Feeling fortified by lunch we continued our route along the city walls, which had been knocked about a bit to accommodate modern developments.  However, the magnificent Bargate is still intact and nicely restored to take pride of place on what is now the main shopping street. I wonder what mediaeval forces would have thought of that?  Since our last trip in 2013 there looked to be no progress with the Bargate Shopping Centre, which was still derelict.  The shopping centre was only opened in the late 1980s but following a chequered history it finally closed its doors for good a few years back and is boarded up.  Given the current economic climate I can’t see it being taken over as retail space again any time soon and looks like staying a blot on the townscape for some time to come.  On a happier note the two zebras on either side of the gatehouse were receiving a good deal of attention from passing shoppers.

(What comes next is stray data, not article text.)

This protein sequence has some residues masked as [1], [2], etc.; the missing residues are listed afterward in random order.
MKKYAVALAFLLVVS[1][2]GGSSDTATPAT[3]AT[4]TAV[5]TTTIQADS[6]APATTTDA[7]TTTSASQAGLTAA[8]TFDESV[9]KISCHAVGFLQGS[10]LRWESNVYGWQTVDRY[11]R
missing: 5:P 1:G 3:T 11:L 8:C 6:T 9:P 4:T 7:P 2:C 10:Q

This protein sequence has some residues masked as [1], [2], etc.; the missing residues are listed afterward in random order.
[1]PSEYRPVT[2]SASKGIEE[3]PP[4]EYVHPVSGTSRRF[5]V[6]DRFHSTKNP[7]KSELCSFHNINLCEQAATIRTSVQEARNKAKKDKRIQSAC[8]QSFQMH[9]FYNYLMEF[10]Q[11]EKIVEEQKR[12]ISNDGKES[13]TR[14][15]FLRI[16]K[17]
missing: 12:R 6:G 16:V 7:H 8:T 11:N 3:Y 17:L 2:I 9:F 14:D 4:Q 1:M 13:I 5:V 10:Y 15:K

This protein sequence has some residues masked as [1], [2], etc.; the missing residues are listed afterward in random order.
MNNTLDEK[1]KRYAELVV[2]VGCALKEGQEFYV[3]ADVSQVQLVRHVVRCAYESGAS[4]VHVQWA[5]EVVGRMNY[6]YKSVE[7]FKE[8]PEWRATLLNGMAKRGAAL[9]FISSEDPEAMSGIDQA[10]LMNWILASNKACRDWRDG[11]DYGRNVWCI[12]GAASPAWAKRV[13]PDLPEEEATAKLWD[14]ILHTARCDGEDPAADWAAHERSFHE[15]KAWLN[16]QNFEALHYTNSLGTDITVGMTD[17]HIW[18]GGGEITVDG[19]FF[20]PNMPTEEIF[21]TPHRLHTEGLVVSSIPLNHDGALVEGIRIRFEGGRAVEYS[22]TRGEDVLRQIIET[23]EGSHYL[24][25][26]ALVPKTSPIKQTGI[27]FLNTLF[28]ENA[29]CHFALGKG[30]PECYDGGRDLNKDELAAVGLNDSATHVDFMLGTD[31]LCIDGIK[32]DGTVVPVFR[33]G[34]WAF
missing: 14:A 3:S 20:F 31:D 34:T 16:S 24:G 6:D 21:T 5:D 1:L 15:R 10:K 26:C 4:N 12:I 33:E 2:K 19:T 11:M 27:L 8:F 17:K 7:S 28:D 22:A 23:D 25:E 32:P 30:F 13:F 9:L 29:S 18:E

From shopping to the park, our next zebras were to be at the bus station and the park opposite.  Sadly all we found were concrete plinths but no zebras as they had been taken away to be repaired.  Despite the signs asking people to stay off them, much of the damage to the rhinos appeared to be caused by people ignoring the notices and posing for pictures on the backs of the mascots.  Sadly these sculptures seem to attract unwanted attention and are vandalised regularly - obviously the fact that they are there for charity doesn't seem to matter to some.  At this late stage in the zebras being out I suppose that sadly we might have expected a few absences...
Civic Clock
The play area in the Park was absolutely rammed with children and families. Unlike last time we came when I had both daughters this time the one I did have was more focused on finishing than worrying about going on the equipment.  Feeling a bit stymied by the lack of zebras we escaped back into the shopping street and to the hybrid Zeffe, the winning design in a local radio competition and showing what a zebra with giraffe markings might look like. 
Who's You?